Even though we are dealing with semantic markup, there are some decisions about the presentation of a document that are left to the author, such as whether the document should have a table of contents or not, whether sections are to be numbered and if so, down to which section level, and so on. The language elements and element attributes that are described below, give you some limited control over these presentational aspects.
By setting the lang attribute on the document's root element you can select the language to be used for automatic titles, i.e. section titles that are generated by the document processor automatically, such as “table of contents” or “bibliography”. When generating LaTeX output, this also activates the hyphenation patterns for the specified language.
In ecromedos version 1 you could simply supply the English name of the desired language such as german or english. Starting with version 2, you have to supply an ISO locale identifier such as en_US. This is to better take into consideration regional differences. For example, there are countries that speak the same language but use different scripts.
Currently, ecromedos supports the following language/territory combinations:
If you would like to add a new language/terrritory combination, please contact the developers through the mailing list and provide translations for the strings in the English localization catalog located at xslt/i18n/english.xml below the installation folder.
Set the secsplitdepth attribute on the root element of your document to an integer value between 0 and 5, in order to control down to which section level the document will be chunked into individual files. This is especially useful when generating HTML output. Splitting up large HTML documents into multiple files will improve the user experience, because the document will be easier to navigate, individual parts will load more quickly, and the user's browser doesn't have to keep the entire document in memory, at once.
Here is an example on how it works. When you write a book or report (without making use of the part element), setting secsplitdepth to 1 will result in each chapter being written to a separate file. The level count always starts at zero. So if, one day, you decide to group the chapters into parts, leaving secsplitdepth at 1 means that the document is now split at the parts' level. If you still want each chapter to go to a separate file, you have to increment secsplitdepth to two. If you set secsplitdepth to zero, the entire document will be rendered into a single file.
When generating HTML, the document processor will take care of linking the individual parts together via a navigation bar that will appear at the top and bottom of each output file.
Set the secnumdepth attribute on the document's root element to an integer value between 0 and 5, in order to control down to which section level sections are to be numbered. Setting it to zero will turn section numbers off completely.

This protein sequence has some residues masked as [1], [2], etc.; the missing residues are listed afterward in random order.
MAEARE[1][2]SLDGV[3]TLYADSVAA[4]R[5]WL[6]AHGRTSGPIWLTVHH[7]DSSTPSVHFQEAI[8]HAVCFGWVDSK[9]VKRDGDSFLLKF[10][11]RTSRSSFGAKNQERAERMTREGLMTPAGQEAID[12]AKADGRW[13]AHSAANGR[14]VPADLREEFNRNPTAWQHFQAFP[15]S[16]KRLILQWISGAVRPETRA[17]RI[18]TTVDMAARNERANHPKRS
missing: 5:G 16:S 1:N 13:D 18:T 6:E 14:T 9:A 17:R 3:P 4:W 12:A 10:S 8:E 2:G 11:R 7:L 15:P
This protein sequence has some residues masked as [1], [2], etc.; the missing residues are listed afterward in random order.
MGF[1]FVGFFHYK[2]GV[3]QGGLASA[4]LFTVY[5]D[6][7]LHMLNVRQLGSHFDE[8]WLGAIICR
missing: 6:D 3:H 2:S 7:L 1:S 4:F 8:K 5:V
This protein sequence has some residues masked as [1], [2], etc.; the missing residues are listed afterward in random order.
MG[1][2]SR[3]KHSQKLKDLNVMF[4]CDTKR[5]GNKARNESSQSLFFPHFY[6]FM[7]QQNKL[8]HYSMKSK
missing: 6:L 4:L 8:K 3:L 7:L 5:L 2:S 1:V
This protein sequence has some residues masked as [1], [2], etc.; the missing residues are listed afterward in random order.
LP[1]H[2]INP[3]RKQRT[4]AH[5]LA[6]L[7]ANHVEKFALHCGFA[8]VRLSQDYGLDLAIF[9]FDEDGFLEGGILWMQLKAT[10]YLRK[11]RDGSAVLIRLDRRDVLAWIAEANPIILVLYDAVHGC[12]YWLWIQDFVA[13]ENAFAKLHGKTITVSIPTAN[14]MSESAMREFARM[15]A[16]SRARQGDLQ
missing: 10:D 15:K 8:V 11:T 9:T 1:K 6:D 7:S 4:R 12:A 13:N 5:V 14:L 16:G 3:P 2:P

In previous versions of ecromedos, the generation of the table of contents (TOC) was controlled by setting the root element's tocdepth attribute appropriately. Starting with version 2.0, there is a new language element make-toc for that purpose, which should be inserted right after the document header.
By setting the element's depth attribute to an integer value between 0 and 5, you determine the deepest section level that will be included in the TOC. In addition, you may set either of the attributes lof, lot, lol to yes or no, to toggle whether the TOC should contain a “List of Figures”, “List of Tables” or “List of Listings”, respectively.
ecromedos has experimental support for per-section overviews. This feature is not extensively tested and has some limitations. In order to generate a mini table of contents for a section, put a make-overview element right at the beginning of the section.
There is one caveat however: LaTeX only supports section overviews for the base sections, i.e. in the book and report classes you can have section overviews for parts and chapters but not for sections and subsections. For HTML this limitation does not exist.
The purpose of the papersize attribute should be pretty obvious. Supported values are legalpaper, letterpaper, executivepaper, aXpaper, bXpaper, cXpaper, dXpaper. The default is a4paper which is the standard office paper format used in Germany. You can activate landscreen mode by adding the keyword landscape separated with a comma.
The bcor attribute lets you specify a binding correction. That is the amount in centimeters (cm) or points (pt) by which the text body should be indented to make up for margin space lost when binding the document. For example write bcor="1.5cm" to get a binding correction of 1.5 centimeters.
The div attribute indirectly controls the dimensions of the text body. Its argument is passed through to the LaTeX macro package KOMA-Script which is responsible for layouting the document. KOMA-Script tries to automatically determine the optimal dimensions for the text body by applying a set of typographic rules. To this end, the page is divided into rectangles of equal size, which serve as the basic units for splitting the page into margins and text body. The greater you choose div, the larger the text area will be. Try values between eight and 16.
Use the parskip attribute to specify the amount of horizontal space to insert in between paragraphs of text. You have the choice between full for a full line, half for half a line (default) or off to have no skip in between paragraphs. In the latter case, the first line of each paragraph will be indented.